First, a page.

A written letter to your legislator is a good way to express your opinion in more detail than in a phone call. Follow these tips to maximize the influence of your letter.

If you are writing on behalf of a coalition or professional office, use your official letterhead.

If you are writing as a parent or other concerned citizen, use plain white paper. If your professional qualifications make you professionally competent to speak about vaccines – or a specific item that is under consideration- note your credentials under your signature.

A legislator’s primary service is to their constituents, so be sure to note your address and identify yourself as a citizen in their district in your letter.

Frame your letter around your personal experiences and observations. Even if you cut and paste a form letter, make a few changes that make it personal.

Tell your legislator why the issue matters to you. Are you a parent of a small child; do care for an immunocompromised person; have you suffered from a vaccine preventable disease; do you care about the health of your entire community? Let them know why this issue is important to you.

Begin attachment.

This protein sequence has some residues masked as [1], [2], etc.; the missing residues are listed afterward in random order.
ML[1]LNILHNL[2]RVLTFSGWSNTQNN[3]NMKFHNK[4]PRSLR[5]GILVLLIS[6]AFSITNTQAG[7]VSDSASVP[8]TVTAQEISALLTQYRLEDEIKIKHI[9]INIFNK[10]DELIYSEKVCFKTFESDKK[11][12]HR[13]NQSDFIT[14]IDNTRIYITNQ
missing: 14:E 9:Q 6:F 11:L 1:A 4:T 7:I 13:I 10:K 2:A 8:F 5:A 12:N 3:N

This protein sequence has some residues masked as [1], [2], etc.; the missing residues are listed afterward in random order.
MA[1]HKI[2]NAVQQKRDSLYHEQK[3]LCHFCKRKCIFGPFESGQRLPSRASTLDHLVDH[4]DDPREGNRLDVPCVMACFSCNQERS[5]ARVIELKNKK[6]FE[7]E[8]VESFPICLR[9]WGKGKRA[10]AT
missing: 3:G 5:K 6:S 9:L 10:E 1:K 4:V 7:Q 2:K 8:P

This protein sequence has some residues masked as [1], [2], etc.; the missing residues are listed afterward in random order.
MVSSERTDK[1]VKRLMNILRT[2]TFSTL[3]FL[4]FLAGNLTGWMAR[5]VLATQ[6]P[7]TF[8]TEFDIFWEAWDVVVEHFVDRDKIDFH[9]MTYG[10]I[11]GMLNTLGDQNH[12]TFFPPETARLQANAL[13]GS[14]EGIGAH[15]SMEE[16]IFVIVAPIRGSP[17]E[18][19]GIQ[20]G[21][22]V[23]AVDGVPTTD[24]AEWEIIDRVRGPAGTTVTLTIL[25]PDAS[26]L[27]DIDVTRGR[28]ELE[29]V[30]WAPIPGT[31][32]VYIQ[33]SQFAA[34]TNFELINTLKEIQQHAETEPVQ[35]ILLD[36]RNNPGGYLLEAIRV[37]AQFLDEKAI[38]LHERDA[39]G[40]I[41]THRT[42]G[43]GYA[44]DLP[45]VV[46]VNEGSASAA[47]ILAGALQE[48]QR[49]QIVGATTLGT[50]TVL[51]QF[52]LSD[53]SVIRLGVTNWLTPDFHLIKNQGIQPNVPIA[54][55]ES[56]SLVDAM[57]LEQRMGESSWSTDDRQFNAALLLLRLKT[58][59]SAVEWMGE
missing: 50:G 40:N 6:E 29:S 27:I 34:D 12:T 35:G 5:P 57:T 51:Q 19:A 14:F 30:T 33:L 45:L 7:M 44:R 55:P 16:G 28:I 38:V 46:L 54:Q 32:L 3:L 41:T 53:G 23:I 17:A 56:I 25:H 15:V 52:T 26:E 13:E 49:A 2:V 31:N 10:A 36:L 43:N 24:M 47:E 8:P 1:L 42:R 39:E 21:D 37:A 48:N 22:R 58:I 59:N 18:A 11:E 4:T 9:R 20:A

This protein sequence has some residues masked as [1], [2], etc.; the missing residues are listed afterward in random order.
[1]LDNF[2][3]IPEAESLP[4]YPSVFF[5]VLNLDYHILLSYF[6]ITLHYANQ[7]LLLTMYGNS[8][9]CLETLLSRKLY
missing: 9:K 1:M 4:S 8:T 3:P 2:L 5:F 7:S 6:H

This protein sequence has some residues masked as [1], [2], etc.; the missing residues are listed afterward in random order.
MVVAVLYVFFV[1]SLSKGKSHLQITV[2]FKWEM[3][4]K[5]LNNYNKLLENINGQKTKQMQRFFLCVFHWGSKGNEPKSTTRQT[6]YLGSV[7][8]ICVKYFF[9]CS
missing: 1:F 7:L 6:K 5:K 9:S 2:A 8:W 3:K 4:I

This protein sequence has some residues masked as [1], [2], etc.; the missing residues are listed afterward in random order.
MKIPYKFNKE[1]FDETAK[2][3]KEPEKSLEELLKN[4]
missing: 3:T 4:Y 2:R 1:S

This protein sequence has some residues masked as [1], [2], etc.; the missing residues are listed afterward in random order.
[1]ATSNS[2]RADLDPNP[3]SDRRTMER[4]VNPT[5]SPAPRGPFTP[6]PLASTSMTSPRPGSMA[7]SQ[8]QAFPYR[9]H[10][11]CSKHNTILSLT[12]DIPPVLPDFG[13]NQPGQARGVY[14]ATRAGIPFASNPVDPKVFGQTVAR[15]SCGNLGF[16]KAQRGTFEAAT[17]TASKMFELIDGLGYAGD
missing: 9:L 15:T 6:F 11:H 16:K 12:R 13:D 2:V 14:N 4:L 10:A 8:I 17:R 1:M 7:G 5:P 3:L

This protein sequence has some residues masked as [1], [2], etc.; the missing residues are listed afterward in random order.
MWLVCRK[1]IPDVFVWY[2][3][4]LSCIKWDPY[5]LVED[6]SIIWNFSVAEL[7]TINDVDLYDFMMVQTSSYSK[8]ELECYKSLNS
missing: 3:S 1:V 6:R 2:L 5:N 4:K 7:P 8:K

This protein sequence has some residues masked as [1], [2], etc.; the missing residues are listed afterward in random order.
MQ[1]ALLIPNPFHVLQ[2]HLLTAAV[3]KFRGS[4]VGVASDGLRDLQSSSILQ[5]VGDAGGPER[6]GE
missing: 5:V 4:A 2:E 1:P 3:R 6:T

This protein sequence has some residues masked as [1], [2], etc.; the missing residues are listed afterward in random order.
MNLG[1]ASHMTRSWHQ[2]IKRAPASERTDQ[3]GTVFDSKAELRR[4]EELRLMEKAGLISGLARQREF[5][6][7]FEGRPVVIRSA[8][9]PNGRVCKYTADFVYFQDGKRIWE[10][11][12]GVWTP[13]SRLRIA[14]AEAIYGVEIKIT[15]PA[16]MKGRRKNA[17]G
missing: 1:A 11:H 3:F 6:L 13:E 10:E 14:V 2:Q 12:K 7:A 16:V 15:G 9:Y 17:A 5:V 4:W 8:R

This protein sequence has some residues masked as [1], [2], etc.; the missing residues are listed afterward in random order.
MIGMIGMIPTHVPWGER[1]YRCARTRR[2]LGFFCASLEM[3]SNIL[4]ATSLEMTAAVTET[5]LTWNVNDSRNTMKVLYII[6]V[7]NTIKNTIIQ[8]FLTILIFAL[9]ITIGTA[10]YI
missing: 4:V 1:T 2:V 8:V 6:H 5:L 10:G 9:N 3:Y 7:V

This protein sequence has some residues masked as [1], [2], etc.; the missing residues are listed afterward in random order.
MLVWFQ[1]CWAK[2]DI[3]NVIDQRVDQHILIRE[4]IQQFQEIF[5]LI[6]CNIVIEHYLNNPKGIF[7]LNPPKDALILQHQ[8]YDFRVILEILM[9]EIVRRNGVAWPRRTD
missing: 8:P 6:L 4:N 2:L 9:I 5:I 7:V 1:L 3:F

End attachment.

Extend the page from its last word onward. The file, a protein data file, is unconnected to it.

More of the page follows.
If you have certain credentials or experience to speak on the subject, consider offering to be {called as a witness} at an upcoming hearing or event.

Legislators review a large number of bills each year, so be sure to reference a particular piece of legislation by the number and name.

Be clear with your position – and most importantly, the rationale behind your position, and state what action you are asking them to take.

Legislators often make decisions about topics that are not within their professional knowledge. The scientific opinion of doctors or public health professionals can be of great influence.

When we are passionate about a subject, it is easy to write lengthy letters but legislators receive a huge volume of written material every day. It is best to keep your letter brief and succinct. However, it is every important to outline the reason for your position, so identify 1 – 3 main points and support them with clear and concise proof points.

Be timely, and send your letter when a bill is still under consideration and before action required.

Be respectful of your legislator. Do not threaten to vote against them in the next election, or send multiple letters on the same topic.